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History of evolutionism
From CreationWiki, the encyclopedia of creation science
The history of evolutionism is indeed a long history but one that starts with not only the official theory itself merely, but rather naturalism and the philosophical thinking that even pre-dates that. It can be traced to the deviation of God or some other supernatural force being the sole cause of the creation of the universe.
The Ionian School of Philosophy
It can be seen within this school of philosophy dating from the sixth century B.C. (600 B.C.) that Thales, Anaximander and Anaximenes actually began the history of philosophy in Greece. Aristotle takes notice and dubs them "physiologists," that is "students of nature." Their ultimate conclusion or philosophy was that life originated from primitive substance and that all matter formed came from it.
This group of philosophers came later in the fifth century B.C. It includes Heraclitus Empedocles, and Anaxagoras who just like the earlier Ionians were deeply moved by questions of the existence and origin of nature and the universe. They essentially saw a difference between the primitive substance and the matter that was formed from it.
Overall they tend to think and seek explanations of phenomena in terms of matter and physical forces rather than just results from actions of gods.
Before the theory of evolution was fully developed, there were several ideas put forth on the origin of life. The idea of comparative anatomy didn't come about until the late sixteenth century, when all ideas of anatomy came from the Roman physician Galen.
In 1666, a shark was caught off the coast of Livorno, Italy. It was immediately sent to Niels Stenson (aka Nicholaus Steno) for study. He found that the shark teeth looked remarkably similar to what was called "tongue stones," stones that had been around since ancient times. He still didn't know how the teeth became lodged in the rock. He then proposed the theory of superposition which taught that all minerals and stones were once fluid, and then the particles settled out and created horizontal layers, with younger ones forming over older ones.
In the 1700s, a naturalist by the name of Georges-Louis Leclerc, Comte de Buffon proposed that a comet struck the sun and the ensuing debris formed balls of molten rock. The molten rock cooled down into all the planets that we see today. Buffon was one of the first naturalists to accept a non-biblical view of the earth's history. Another fact to further the evolution thought process was that Buffon thought that this process took about 70,000 years, which was more than any naturalist of that day would even think of.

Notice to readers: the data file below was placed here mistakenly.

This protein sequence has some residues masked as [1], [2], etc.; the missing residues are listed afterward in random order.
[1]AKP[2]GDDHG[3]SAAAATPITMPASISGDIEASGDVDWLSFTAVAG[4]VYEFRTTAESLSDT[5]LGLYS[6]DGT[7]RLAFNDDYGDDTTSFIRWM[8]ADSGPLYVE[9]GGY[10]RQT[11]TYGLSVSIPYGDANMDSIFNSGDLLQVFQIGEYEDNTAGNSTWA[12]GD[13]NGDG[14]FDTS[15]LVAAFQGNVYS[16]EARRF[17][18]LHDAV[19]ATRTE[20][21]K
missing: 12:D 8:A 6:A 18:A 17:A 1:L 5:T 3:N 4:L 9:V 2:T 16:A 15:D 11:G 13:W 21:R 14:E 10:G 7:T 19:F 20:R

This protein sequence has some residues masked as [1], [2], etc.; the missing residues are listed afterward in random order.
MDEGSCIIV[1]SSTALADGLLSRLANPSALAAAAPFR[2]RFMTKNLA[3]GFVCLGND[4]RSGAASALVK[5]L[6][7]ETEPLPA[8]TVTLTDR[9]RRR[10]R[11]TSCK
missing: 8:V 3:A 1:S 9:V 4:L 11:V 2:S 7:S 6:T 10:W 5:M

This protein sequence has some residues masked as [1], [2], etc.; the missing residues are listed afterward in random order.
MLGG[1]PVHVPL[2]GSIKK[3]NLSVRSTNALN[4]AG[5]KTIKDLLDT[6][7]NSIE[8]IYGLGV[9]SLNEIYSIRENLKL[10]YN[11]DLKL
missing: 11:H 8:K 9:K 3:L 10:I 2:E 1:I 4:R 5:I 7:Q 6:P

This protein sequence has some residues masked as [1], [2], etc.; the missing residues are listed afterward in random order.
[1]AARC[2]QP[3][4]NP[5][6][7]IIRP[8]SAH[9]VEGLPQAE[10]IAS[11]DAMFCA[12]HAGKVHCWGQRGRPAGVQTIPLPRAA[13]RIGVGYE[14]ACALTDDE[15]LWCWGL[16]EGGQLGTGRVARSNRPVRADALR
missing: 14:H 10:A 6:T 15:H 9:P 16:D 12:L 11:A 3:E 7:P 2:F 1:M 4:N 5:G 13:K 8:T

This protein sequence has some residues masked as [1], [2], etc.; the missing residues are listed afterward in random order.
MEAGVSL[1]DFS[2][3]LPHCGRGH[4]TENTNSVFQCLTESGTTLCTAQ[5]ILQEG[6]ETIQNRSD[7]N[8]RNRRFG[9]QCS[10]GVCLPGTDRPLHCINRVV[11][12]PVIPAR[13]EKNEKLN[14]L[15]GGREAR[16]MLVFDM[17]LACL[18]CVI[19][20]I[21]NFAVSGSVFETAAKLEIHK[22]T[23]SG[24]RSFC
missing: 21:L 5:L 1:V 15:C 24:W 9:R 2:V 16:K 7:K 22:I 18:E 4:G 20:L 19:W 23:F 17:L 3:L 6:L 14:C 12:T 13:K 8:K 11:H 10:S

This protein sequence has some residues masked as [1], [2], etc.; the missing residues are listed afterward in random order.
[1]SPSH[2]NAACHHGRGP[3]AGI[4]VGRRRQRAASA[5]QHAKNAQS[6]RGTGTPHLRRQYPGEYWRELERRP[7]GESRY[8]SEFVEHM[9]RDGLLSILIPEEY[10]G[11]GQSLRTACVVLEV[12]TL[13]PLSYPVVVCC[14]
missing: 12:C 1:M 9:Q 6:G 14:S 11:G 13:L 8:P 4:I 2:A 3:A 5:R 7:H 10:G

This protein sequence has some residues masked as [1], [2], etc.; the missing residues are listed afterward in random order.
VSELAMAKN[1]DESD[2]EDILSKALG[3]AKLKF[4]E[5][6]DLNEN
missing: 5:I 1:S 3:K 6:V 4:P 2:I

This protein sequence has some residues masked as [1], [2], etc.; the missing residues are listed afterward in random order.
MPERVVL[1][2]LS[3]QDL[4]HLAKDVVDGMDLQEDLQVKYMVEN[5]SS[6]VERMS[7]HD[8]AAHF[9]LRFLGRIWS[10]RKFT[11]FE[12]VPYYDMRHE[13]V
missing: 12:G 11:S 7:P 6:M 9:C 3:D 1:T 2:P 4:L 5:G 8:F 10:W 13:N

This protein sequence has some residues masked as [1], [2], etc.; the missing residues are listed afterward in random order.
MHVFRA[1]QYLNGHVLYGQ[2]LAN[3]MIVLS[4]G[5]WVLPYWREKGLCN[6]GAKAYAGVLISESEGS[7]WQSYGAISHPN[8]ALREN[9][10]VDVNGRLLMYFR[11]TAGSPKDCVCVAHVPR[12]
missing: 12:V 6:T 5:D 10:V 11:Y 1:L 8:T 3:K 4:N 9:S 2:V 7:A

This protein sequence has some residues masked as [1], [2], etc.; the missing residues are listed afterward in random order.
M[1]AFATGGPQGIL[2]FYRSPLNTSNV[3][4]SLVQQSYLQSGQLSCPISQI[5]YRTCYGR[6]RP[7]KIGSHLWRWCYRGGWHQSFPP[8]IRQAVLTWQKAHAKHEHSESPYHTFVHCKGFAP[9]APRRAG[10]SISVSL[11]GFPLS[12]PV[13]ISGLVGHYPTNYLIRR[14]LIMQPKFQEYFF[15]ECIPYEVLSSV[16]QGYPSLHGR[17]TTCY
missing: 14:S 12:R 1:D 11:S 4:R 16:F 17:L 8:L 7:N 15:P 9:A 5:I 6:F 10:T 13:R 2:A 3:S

In 1801, the now famous Jean-Baptiste Lamarck proposed an early version of evolution with many of his own theories. One of those theories was the theory of transmission of acquired characteristics. This theory proposed that if the parent acquired any characteristics, such as playing an instrument, the information would be passed to the offspring. Lamarck was rejected by the naturalists of his day, and died of poverty and of obscurity in 1829.
One of the most important advances to the theory of evolution happened in the early 1800s when geologist Charles Lyell proposed that the canyons and rock formations that we see today eroded over millions of years by uniform processes. This theory is now called uniformitarianism and is still accepted in the geologic community.
In the 1850s, Gregor Mendel conducted many experiments with peas. He took 22 different varieties of peas and interbred the smooth and the wrinkled ones. He found that the next generation was all smooth but if he carried the sequence on, one-fourth of the next generation would be wrinkled. He also discovered two types of alleles, one member of a pair or series of genes that occupy a specific position on a specific chromosome, dominant and recessive.
The next big jump came in 1859 when Charles Darwin published On the Origin of Species by Means of Natural Selection, or the Preservation of the Favoured Races in the Struggle for Life. Darwin, along with Alfred Russel Wallace, developed the theory of natural selection.
Shortly after Darwin published The Origin of Species, Thomas Huxley and Eugene Dubois discussed human origins. The first human fossil was discovered in 1857, and the founder claimed that it came from some recent barbarian. Huxley thought otherwise, and proposed evolution from apes. Wallace discredited the theory and thought that the only way that humans could have been formed was by divine intervention. In the years that followed, human evolution came to be accepted as fact.
1900 to Present
In the 1920s, scientists proposed that mutations only changed a small portion of an organisms genetic information and they developed the theory of population genetics. Population genetics showed that natural selection could produce evolutionary change without the help of imaginary Lamarckian forces.
Ornithologist Ernst Mayr in New Guinea was inspired by Darwin's book and set about discovering new species of birds and mapping out their ranges. He then discovered speciation. If a population of animals is separated by some force for a period of time, the genetics of both groups change and if they are reunited they will not be able to interbreed.
The evolutionary theory has been around for a long time and has undergone many changes, but it tries to undermine the beauty of God's creation through an unstable and truly unscientific means.
- Overview of Darwinism and its History (9.5MB) seminar by Phillip E. Johnson. Summer 2004 at the Northwest Theologic Seminary.
- The History of Evolutionary Thought Understanding Evolution by U.C. Berkeley
- History of Evolutionary Thought by Nearctica